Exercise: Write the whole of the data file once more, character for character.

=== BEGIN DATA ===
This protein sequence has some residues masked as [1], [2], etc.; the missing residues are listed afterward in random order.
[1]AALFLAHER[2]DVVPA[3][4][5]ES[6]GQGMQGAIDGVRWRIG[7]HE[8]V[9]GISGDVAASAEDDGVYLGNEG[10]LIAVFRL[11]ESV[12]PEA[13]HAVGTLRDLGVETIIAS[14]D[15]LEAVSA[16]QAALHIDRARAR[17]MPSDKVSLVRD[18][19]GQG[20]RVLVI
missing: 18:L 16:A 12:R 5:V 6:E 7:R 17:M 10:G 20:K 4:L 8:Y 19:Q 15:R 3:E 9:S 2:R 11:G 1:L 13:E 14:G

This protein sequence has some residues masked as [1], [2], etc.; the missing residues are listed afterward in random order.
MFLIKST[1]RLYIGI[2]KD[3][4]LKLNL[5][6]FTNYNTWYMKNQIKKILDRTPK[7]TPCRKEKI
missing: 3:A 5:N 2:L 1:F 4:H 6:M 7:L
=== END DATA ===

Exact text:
This protein sequence has some residues masked as [1], [2], etc.; the missing residues are listed afterward in random order.
[1]AALFLAHER[2]DVVPA[3][4][5]ES[6]GQGMQGAIDGVRWRIG[7]HE[8]V[9]GISGDVAASAEDDGVYLGNEG[10]LIAVFRL[11]ESV[12]PEA[13]HAVGTLRDLGVETIIAS[14]D[15]LEAVSA[16]QAALHIDRARAR[17]MPSDKVSLVRD[18][19]GQG[20]RVLVI
missing: 18:L 16:A 12:R 5:V 6:E 7:R 17:M 10:G 20:K 4:L 8:Y 19:Q 15:R 3:E 9:S 2:R 11:G 1:L 13:E 14:G

This protein sequence has some residues masked as [1], [2], etc.; the missing residues are listed afterward in random order.
MFLIKST[1]RLYIGI[2]KD[3][4]LKLNL[5][6]FTNYNTWYMKNQIKKILDRTPK[7]TPCRKEKI
missing: 3:A 5:N 2:L 1:F 4:H 6:M 7:L